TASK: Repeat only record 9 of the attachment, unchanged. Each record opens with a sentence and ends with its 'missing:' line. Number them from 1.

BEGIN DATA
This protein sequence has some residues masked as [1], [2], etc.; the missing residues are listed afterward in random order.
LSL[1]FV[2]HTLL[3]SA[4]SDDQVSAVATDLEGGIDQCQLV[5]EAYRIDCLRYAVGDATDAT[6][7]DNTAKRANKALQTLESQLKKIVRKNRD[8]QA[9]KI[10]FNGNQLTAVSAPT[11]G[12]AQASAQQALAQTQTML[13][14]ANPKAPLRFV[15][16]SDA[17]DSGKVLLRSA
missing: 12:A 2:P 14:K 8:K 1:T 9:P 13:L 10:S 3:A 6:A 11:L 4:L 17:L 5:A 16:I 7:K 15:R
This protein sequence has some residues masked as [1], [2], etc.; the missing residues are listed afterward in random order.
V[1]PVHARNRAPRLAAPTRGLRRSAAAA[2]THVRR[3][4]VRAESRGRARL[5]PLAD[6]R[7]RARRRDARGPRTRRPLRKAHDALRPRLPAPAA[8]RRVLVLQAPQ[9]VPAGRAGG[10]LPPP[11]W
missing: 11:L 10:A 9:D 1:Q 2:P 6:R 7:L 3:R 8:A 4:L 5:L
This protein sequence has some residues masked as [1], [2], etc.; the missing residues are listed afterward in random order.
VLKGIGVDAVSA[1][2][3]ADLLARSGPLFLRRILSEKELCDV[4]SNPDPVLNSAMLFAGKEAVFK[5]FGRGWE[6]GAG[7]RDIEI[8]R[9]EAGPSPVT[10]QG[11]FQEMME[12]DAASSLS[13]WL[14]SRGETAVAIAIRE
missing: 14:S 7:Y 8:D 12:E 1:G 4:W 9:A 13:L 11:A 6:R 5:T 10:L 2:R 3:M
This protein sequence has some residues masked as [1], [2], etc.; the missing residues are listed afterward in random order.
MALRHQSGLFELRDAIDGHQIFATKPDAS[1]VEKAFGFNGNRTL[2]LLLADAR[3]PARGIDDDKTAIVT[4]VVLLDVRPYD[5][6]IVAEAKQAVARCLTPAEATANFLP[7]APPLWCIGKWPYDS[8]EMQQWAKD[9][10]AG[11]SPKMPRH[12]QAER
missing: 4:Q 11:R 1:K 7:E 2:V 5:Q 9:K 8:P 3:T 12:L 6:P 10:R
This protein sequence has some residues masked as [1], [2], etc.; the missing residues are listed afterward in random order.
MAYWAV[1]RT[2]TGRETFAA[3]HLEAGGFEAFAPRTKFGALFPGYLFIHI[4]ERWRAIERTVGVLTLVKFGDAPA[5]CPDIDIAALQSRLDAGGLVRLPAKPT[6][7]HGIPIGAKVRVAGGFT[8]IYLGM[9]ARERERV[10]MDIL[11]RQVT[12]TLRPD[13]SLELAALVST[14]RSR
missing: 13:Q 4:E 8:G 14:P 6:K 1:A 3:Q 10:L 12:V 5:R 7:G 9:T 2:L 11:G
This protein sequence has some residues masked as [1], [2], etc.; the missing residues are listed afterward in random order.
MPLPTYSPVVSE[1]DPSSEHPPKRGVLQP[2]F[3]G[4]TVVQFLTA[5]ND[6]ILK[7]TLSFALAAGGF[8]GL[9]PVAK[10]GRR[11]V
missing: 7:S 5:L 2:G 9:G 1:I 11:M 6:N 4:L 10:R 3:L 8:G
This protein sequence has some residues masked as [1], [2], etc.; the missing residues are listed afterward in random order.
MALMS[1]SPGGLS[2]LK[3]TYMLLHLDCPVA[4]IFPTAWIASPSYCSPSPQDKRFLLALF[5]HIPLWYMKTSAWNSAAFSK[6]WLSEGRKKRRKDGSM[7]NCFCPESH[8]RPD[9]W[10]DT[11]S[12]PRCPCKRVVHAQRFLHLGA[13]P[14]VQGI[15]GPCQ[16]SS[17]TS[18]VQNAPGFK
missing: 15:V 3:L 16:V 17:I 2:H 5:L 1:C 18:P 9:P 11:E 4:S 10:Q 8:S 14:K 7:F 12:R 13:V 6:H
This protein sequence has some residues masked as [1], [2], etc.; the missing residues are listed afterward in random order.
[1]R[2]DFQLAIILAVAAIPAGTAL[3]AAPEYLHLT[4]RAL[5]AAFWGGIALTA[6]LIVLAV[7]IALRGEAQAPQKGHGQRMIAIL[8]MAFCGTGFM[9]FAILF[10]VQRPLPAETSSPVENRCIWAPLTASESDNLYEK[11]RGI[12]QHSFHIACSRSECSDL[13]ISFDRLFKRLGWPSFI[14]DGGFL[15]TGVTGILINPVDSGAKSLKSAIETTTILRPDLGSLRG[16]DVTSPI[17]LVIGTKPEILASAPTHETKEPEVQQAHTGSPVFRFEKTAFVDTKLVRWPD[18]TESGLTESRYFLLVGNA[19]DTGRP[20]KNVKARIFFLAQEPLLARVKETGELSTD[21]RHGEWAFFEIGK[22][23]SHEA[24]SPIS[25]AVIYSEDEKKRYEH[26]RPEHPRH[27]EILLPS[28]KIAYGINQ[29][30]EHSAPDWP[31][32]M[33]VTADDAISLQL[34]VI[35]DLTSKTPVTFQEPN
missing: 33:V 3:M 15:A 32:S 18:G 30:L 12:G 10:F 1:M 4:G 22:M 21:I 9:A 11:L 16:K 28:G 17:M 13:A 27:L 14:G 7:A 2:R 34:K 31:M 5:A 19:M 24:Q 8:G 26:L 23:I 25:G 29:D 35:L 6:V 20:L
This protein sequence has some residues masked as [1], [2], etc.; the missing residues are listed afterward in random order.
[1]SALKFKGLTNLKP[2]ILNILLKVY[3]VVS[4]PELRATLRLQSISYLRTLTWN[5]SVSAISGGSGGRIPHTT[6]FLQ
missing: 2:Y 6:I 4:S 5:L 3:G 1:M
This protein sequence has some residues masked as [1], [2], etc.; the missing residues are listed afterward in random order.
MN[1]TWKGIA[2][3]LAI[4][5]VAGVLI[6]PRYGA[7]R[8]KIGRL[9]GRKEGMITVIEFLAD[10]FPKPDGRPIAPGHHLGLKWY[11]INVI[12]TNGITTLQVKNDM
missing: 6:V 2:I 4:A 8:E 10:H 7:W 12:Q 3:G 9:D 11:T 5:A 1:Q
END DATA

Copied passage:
This protein sequence has some residues masked as [1], [2], etc.; the missing residues are listed afterward in random order.
[1]SALKFKGLTNLKP[2]ILNILLKVY[3]VVS[4]PELRATLRLQSISYLRTLTWN[5]SVSAISGGSGGRIPHTT[6]FLQ
missing: 2:Y 6:I 4:S 5:L 3:G 1:M